Muse away any time, Bibi....this was a great read! After living in Delaware for 49 years, we retired to the Outer Banks of NC and stayed there 6 years until I couldn't stand not being with family, especially my son and three grandsons. So happy to be back in Delaware!
Aug. 11, 2013 7:04 am
great blog!!- love tex-mex- can't wait to try some of the new goya products- we have goya here and it is very popular-judy
Aug. 11, 2013 7:19 am
Bibi, I really enjoyed reading your blog. It speaks to me about not fearing change (not just food related) even when it's thrust upon us...but rather embracing Grandmother use to say..."try might like it"...seems like a simple thing to say but I always saw her deeper meaning....
Aug. 11, 2013 7:20 am
Great blog Bibi. I don't know how I would take a move like that. I'm not opposed to going somewhere else, but I have so much here. Those steak fajitas make me resemble Pavlov's dog. Unfortunately, so many of the spices and ingredients that you would find essential for TexMex, I can't even find here.
Aug. 11, 2013 7:37 am
Wonderful read Bibi, truly enjoyed it.
Aug. 11, 2013 8:03 am
Oh my dearest friend, you forgot one minor detail about Texas : there is one silly Mai..... Thanks for coming to Texas and being my friend. Always love about your expert tast on spices, flavors and vareities of diffferent of foods. Love your blog.
Aug. 11, 2013 8:05 am
Bibi, I have family in Dallas, and we visit every year, always the week before Christmas, and Texas has a lot to offer. I just won't ever go again during the summer, it's too dang hot! We've made many long distance moves in our life, and although I miss things about each area, I know what you mean about totally settling into an area. We've done that with Florida. And I can't say enough about those Goya products, they're good!
Aug. 11, 2013 8:49 am
Hello Bibi! Nice blog. In Southern Colorado there is plenty of Mexican food. I find it interesting that from New Mexico to Texas there are so many variations of Mexican food. I haven't tried any of the Goya products probably because my family would make beans from scratch and spices would come from the local farmers market. Even in the local restaurants you won't usually find black beans of the menu. The beans will be pinto beans. I will have to go to the store and investigate the Goya products.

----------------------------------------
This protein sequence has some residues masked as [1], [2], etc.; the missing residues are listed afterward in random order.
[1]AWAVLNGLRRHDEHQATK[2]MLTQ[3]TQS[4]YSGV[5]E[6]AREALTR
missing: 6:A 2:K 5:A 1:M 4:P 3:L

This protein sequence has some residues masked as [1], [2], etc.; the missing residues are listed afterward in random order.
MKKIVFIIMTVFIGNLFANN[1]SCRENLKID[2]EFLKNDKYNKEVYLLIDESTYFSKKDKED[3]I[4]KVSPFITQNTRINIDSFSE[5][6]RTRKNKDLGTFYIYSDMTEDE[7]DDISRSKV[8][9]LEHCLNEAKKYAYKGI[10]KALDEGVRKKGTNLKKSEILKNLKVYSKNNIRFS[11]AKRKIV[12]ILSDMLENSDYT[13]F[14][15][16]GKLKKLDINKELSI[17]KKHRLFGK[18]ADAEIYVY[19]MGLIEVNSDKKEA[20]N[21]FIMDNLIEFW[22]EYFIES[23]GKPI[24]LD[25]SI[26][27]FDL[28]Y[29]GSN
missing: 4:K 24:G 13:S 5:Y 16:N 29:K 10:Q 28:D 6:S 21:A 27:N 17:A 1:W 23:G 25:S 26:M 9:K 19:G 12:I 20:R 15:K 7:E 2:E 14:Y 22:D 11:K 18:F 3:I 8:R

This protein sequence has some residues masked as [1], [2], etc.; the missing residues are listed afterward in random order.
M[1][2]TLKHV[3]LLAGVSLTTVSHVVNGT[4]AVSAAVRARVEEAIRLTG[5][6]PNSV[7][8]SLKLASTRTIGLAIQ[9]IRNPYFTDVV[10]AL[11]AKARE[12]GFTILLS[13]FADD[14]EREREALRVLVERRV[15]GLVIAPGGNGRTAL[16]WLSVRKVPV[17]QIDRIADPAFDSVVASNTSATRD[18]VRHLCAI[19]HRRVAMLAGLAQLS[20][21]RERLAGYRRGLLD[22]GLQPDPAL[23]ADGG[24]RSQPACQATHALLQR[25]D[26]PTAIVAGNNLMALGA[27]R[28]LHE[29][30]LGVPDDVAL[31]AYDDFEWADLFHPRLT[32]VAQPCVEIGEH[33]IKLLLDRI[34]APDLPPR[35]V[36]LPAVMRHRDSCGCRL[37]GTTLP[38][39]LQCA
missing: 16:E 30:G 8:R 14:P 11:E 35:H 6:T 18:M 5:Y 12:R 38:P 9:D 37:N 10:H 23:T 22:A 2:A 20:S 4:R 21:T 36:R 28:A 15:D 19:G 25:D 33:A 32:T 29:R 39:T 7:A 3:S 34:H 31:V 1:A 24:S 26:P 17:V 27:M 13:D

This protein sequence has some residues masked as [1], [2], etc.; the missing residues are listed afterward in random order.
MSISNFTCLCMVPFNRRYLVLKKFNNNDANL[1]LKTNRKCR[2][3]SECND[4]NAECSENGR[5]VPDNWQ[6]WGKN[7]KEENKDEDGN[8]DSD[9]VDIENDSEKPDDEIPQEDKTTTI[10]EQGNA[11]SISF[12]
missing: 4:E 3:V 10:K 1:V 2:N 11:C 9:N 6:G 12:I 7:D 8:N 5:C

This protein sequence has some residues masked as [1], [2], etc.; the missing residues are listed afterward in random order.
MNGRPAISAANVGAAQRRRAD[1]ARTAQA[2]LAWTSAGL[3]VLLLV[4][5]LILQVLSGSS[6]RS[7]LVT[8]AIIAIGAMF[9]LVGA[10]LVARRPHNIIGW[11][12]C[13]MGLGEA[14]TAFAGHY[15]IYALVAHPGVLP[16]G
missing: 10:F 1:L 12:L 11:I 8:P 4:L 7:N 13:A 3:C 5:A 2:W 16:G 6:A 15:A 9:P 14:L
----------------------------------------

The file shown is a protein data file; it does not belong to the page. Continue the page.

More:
Aug. 11, 2013 9:15 am
Bibi, what a wonderful story and an awesome read. thanks for sharing :)
Aug. 11, 2013 9:44 am
Yes, Judy, even the light has a different quality, here. It's a different story for us, with DS and DGD on the West Coast, one son with us here, and all the brothers and sisters still in Kentucky. I think we're here for the long haul, not too bad, except in the summer. Thanks for your comments!
Aug. 11, 2013 9:45 am
Hi, nanny! I've watched Goya have more and more shelf space at my grocer, so I'm glad for the chance to investigate. Thanks for stopping by!
Aug. 11, 2013 9:47 am
Hey, duboo, you'd fit right in, with your love of grilling! Even if you can't find Goya products, you might be able to figure out how to sub. AR peeps are quite notorious for tweaking recipes, lol! Thanks for sharing some time with me!
Aug. 11, 2013 9:49 am
ellie, aren't grandmothers fabulous? Somehow, all those "old wives" knew what they were talking about, right? Good to "see" you here!
Aug. 11, 2013 9:50 am
Hi, manella! So glad you stopped in for a moment. Thanks for your comment!
Aug. 11, 2013 9:51 am
Mai, my experiences in Texas wouldn't be the same without you! I have learned many things from you. Thanks for your sweet comments!
Aug. 11, 2013 9:56 am
lutzflcat, I won't say it has been easy to be a transplant. The ground is hard, there is not much water, and there is no season for dormancy. But this is where I am planted, so I have tried my best to bloom. Congratulations on finding a place to call home in Florida!
Aug. 11, 2013 10:01 am
Lela, I know what you mean about variations and about beans. My mother always made pintos and Great Northerns from scratch, and I do, too. I've even learned to make some MEAN borracho beans! I don't use many processed foods, but the canned beans have found a place in my pantry for "desperation dinners", when I failed to plan ahead. Did black beans kind of "migrate" in from the Caribbean?
Aug. 11, 2013 10:02 am
Hey, weeble! It's good to see you around the blog more, these days. Thanks for your comment, and for coming over here, too!
Deb C 
Aug. 11, 2013 4:24 pm
I sincerely appreciate the uncertainty and heartache of job loss that so many people have been experiencing. It’s been a tough time for many with jobs sent overseas and/or the financial industry sabotaging our economy for their greed. Your courageousness and positive mindset to tackle this unfortunate incident is inspiring. Every area has its pluses and minuses, and I love that you embraced the best and jump into a culinary adventure. My only complaint is you didn’t come north. I need your help decorating! :)
Aug. 11, 2013 4:55 pm
Aww, Deb, that's so sweet! I'll admit, I'm kind of jealous of other AR peeps that live in little clusters. Rae was the closest active member to me, and she's moving to another state! Houston is 4 hours away, and D/FW is about 6 hours away, boo! When we first moved here, I was amazed and quite dumbfounded at people who had never ventured outside the Texas borders, but now I understand. If you can't get there in an hour or two, you just don't go!